What’s Driving the Cost of Residential Solar-Plus-Storage?On-Site Storage Is the Great EqualizerRethinking the Grid The world’s largest lithium ion battery is up and running in South Australia where officials hope it will help reduce power shortages during blistering summer weather that lies ahead.The state government announced last week that the football-field-sized battery has been installed at the Hornsdale Power Reserve, where it will store energy generated at an adjacent wind farm. According to a statement from South Australia Premier Jay Weatherill, the battery is “history in the making” and will ensure that the state has backup power to get it through the summer.Tesla finished installing the 100-megawatt battery only 63 days after signing an agreement with state officials, well under the 100 days CEO Elon Musk promised — a deadline he vowed to meet or do the job for free.It makes great press for Tesla. In South Australia, officials hope that the battery will reduce the number of blackouts and brownouts that typically occur. Although more than 40% of South Australia’s electricity comes from wind, integrating the energy into the grid and managing the intermittent nature of wind-generated power hasn’t been very successful, according to an expert quoted in an article published by The New York Times. RELATED ARTICLES Federal policy favors coalAustralia has plenty of wind and solar capabilities, but the federal government has been promoting fossil fuels over renewable energy, and Australia’s treasurer, Scott Morrison, was disdainful of the Tesla project earlier in the year. “Thirty thousand South Australian households could not get through watching one episode of ‘Australia’s Ninja Warrior’ with the big battery,” he said.The government of Prime Minister Malcolm Turnbull has promoted fossil fuels to stimulate growth and prevent power shortages in South Australia, The Times said, and suggested the state had been taken in by clever salesmanship with the Tesla project.In an email to the newspaper, energy minister Josh Frydenbert said, “The Tesla battery has been sold to the people of South Australia as an answer to their woes. But in reality it is just a fraction of the storage and backup that South Australia needs.”Not so, said the Australian general manager of Neoen, the French company that owns the nearby wind farm. “There’s no turning back,” said Franck Woitiez. “It’s not tomorrow, it’s now.” South Australians pay the highest electricity prices in the world, the article said, and electricity costs there have gone up 20% between 2012 and 2016. Residents pay between 50% and 100% more for electricity than Americans.The battery has enough capacity to power 30,000 homes for as much as an hour — not a huge number when compared to South Australia’s population, but enough, officials hope, to reduce pressure on the grid during periods of high demand.
Rajasthan has sought establishment of an Inter-State Basin Authority with the powers to resolve disputes among different States on sharing of river waters. The desert State does not agree with a proposal to set up an integrated group of watershed agencies, which it says will not serve any meaningful purpose.Home Minister Gulab Chand Kataria said at the 13th meeting of the Inter-State Council’s Standing Committee in New Delhi last week that since several Boards were already functioning for management of inter-State basin waters, there would be no utility for the integrated group of watershed agencies.The Boards include Bhakra-Beas Management Board for Indus basin, Upper Yamuna River Board for Yamuna river waters, Narmada Control Authority for Narmada river waters and the Madhya Pradesh-Rajasthan Chambal Inter-State Board for Chambal river waters.Mr. Kataria said the practice being followed for distribution of water on the basis of catchment areas of rivers went against the interest of a State like Rajasthan because it had very little such areas. “Rajasthan should be exempted from the rules framed on the basis of catchment areas,” he said.More allocation soughtWhile seeking allocation of more Central funds for expansion of forest areas to meet the national targets, Mr. Kataria sought a special status for Rajasthan in view of its “scattered environmental status” with the presence of the Aravalli hills range and the vast Thar desert. Rajasthan was geographically the biggest State in the country, he pointed out.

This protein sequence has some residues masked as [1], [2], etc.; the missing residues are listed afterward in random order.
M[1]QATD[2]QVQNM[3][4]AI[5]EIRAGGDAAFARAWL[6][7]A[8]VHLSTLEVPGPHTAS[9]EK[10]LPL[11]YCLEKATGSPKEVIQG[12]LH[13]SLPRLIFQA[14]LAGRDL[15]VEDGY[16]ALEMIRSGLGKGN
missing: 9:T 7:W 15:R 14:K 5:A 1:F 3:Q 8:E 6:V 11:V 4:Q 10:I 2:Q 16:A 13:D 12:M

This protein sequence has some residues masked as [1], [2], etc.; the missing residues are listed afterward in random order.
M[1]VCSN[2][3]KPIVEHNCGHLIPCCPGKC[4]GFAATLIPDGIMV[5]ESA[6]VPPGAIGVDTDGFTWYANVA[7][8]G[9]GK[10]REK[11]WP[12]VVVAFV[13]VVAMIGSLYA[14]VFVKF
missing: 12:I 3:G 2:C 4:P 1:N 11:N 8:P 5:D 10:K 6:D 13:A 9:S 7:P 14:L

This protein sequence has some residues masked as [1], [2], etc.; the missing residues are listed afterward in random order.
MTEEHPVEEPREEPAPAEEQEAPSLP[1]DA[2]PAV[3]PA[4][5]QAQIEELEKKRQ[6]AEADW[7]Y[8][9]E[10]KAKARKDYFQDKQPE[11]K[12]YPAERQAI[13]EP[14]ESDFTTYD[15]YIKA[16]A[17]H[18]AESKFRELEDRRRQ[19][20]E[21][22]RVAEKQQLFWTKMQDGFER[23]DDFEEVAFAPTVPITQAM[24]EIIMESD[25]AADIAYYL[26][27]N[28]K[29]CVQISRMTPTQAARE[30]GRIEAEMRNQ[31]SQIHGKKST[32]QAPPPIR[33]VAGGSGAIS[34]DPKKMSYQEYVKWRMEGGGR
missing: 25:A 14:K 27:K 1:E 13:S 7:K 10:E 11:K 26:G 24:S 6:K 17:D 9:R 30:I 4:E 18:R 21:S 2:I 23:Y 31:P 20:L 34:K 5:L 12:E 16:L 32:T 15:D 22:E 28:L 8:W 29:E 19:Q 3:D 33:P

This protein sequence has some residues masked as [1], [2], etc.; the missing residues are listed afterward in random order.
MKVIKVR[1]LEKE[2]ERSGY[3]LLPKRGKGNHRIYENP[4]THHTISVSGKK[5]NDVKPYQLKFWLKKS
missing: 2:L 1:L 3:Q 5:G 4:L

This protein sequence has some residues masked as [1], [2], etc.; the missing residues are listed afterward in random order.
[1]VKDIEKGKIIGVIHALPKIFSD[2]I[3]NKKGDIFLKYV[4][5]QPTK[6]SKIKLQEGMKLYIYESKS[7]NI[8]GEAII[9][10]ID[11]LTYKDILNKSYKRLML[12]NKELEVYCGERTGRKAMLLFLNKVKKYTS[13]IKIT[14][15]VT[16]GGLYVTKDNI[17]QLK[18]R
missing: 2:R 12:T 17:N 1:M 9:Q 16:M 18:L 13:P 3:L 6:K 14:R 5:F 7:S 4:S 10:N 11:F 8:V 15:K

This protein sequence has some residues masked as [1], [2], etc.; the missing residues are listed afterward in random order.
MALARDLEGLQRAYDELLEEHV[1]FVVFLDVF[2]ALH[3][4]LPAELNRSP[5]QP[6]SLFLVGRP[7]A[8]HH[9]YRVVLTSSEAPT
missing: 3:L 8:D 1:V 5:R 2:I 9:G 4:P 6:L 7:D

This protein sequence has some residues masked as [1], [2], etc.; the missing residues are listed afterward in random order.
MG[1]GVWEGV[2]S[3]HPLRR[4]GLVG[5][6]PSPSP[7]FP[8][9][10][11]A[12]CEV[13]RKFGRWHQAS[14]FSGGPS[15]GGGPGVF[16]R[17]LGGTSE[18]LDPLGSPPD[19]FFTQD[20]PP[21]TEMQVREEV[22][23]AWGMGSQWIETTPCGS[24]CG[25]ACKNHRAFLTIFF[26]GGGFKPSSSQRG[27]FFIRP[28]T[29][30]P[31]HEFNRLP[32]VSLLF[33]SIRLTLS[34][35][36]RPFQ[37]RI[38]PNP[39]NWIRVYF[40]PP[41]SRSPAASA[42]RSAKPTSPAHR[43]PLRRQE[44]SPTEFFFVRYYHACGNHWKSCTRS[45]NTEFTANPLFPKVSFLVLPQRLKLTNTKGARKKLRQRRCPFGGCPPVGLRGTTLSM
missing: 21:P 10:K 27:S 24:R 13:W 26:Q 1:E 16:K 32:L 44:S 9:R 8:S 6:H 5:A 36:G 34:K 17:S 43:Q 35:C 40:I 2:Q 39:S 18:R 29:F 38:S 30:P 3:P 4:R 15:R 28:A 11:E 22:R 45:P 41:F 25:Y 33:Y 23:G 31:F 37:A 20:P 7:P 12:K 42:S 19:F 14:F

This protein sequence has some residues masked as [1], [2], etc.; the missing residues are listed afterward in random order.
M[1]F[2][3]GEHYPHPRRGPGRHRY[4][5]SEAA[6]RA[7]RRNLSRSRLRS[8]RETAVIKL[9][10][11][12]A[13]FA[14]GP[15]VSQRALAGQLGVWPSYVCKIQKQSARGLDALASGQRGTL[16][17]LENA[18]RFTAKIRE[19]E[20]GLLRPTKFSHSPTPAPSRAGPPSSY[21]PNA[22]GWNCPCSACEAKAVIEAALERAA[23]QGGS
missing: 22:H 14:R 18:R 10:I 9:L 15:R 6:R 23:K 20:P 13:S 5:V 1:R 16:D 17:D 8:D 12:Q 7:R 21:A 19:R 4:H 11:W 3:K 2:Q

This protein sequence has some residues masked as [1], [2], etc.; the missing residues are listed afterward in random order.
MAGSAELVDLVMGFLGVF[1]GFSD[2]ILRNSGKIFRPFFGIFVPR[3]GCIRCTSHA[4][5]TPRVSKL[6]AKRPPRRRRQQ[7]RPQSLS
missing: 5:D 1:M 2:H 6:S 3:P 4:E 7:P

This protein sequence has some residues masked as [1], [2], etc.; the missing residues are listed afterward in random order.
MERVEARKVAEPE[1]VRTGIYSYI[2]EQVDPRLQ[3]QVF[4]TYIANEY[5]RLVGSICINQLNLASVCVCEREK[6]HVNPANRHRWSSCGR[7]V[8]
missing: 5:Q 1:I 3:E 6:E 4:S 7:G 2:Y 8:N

An Australian TV channel has claimed that its crew got past security personnel and entered the Commonwealth Games village with crude explosives bought in New Delhi a few days ago, raising questions over safety at the event venues.Channel 7 journalist Mike Duffy claimed that he walked into one of the Games venues with a case of explosive which could have triggered explosions if fitted with a detonator.The video footage put up in a website called 3news.co.nz showed Duffy secretly filming the purchase of the case from the boot of a car in New Delhi.The video also showed how Duffy was even given a demonstration by the vendors.”If I need to blow up this car, all I need further is a detonator and explosive,” the vendor told Duffy in the video.Duffy claimed that he was easily able to buy the items, including ammonium nitrate and explosives used for mining, in New Delhi, which is scheduled to host the Commonwealth Games from October 3 to 14.”We found that without too much trouble one can purchase these explosives and equipment on the streets of New Delhi. At the mining areas, they sell it almost alongside groceries,” he said in the news footage in the website.On Sunday, two Taiwanese nationals were injured when two motor-cycle borne attackers fired at a bus carrying foreign tourists outside Jama Masjid, raising fresh concerns about security in the wake of the Delhi Games.